• Ecosystem services;
  • biodiversity conservation;
  • natural capital;
  • trade-offs;
  • ecosystem processes;
  • stocks and flows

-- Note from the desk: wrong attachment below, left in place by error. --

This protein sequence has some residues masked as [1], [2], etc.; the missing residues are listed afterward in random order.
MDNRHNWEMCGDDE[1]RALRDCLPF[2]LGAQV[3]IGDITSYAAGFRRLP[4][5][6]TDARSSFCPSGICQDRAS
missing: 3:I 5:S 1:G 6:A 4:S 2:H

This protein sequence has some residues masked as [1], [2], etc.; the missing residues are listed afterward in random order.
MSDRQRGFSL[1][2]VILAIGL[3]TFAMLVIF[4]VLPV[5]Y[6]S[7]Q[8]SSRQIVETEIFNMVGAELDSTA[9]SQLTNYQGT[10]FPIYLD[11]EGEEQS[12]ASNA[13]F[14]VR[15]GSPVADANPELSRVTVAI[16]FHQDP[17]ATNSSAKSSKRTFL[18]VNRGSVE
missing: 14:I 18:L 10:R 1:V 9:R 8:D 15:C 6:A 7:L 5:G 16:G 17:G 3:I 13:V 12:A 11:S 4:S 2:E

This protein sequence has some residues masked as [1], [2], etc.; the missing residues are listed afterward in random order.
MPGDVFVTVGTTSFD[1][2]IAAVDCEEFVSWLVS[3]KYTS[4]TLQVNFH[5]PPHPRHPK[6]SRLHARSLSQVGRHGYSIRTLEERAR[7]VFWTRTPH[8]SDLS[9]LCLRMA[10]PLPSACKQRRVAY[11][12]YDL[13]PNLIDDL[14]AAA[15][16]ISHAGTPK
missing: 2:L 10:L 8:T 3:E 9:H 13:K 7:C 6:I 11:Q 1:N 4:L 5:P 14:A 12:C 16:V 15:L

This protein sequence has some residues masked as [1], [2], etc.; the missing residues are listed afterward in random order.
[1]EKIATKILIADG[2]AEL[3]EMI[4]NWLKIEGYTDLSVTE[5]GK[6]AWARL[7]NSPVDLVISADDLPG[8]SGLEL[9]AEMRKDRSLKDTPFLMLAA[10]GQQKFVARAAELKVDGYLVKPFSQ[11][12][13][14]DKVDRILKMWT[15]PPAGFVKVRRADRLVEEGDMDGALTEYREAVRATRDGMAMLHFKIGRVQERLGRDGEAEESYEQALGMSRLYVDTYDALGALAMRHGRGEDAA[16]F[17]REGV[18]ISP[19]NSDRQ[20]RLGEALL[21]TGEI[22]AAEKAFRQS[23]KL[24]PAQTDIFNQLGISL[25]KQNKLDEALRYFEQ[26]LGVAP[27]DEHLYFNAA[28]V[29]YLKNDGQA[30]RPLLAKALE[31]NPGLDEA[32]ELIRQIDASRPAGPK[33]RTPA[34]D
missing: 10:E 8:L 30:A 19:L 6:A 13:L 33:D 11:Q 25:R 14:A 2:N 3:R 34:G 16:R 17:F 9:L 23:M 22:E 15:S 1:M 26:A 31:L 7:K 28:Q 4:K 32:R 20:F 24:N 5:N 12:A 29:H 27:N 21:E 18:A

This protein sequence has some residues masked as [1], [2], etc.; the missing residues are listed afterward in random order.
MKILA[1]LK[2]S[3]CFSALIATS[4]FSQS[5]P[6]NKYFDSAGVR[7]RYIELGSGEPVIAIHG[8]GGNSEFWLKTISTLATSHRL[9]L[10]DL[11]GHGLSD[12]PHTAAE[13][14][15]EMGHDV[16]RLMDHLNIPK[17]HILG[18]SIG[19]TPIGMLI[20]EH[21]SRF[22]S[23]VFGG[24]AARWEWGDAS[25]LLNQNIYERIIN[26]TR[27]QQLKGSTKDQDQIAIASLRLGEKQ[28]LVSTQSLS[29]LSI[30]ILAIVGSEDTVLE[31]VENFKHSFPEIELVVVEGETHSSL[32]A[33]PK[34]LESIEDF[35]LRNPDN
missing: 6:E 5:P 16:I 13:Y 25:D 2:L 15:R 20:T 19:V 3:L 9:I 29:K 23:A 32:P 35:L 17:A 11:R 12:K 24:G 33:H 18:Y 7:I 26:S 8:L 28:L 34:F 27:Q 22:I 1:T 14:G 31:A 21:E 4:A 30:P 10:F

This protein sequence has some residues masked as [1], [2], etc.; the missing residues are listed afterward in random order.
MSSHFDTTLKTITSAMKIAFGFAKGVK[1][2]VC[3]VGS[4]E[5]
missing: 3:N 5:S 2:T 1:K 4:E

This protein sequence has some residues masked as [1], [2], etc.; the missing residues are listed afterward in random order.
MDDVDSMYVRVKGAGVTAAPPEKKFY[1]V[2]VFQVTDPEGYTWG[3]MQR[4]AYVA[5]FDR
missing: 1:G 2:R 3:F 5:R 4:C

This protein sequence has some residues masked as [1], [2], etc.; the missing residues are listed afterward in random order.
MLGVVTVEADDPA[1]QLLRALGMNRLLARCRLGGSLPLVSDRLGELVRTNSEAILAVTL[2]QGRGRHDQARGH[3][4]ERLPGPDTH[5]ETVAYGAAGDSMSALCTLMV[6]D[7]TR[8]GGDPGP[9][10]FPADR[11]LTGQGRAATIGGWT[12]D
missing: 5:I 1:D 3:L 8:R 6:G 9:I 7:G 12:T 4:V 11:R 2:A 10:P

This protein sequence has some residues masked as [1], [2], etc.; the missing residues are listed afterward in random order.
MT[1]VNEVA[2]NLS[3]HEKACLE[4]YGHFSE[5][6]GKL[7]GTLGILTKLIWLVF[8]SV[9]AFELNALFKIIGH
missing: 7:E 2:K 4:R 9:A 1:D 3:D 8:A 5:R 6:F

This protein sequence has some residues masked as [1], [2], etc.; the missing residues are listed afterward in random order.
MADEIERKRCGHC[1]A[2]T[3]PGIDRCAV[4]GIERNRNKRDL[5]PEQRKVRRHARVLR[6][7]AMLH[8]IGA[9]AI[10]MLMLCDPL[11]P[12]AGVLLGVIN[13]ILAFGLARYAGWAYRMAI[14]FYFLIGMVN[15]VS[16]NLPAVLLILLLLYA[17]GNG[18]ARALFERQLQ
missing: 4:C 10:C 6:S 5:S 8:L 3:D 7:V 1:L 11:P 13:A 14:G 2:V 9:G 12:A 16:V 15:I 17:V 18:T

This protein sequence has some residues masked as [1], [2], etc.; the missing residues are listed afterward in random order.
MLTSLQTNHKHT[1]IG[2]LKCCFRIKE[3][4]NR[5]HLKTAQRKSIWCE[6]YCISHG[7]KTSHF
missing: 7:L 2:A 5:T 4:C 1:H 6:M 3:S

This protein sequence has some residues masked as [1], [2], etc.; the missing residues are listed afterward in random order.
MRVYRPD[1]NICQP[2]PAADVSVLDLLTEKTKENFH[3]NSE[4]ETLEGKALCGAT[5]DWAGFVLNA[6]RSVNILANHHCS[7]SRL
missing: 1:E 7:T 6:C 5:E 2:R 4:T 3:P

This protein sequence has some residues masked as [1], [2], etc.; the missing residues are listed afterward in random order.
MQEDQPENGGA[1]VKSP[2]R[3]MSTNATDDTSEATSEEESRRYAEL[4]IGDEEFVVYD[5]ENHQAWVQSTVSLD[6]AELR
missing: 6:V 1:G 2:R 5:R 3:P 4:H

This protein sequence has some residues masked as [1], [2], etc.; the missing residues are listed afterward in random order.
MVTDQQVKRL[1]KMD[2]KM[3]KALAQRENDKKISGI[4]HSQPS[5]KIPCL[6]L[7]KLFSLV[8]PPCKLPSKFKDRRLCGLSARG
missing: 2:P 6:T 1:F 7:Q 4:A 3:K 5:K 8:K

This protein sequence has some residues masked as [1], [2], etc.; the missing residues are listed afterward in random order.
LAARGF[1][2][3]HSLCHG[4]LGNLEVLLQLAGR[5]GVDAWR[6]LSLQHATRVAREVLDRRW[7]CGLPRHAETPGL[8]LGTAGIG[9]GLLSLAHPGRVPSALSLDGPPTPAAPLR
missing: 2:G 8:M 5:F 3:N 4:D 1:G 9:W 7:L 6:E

There is an important analytical distinction for conservationists between the flow of ecosystem services and the stock of natural capital that underpins or constitutes them. The relationship between these two is often complex and indeterminate. Ecosystem services result from the interplay of different biological and physical processes across a variety of scales. Flows of ecosystem services may be imperfectly related to stocks of natural capital. Conservation is concerned with the protection of certain stocks of natural capital, but also with maintaining the complex web of relationships that characterize biodiversity. Despite the obvious links between ecosystem services, natural capital, and biodiversity, these are not identical. Practitioners and policy makers should be cautious in their use of the proxy indicator of ecosystem services when developing mechanisms for biodiversity conservation. Conceptual clarity is essential in order to harness the potentially important role that ecosystem service based interventions can play in mainstreaming conservation issues.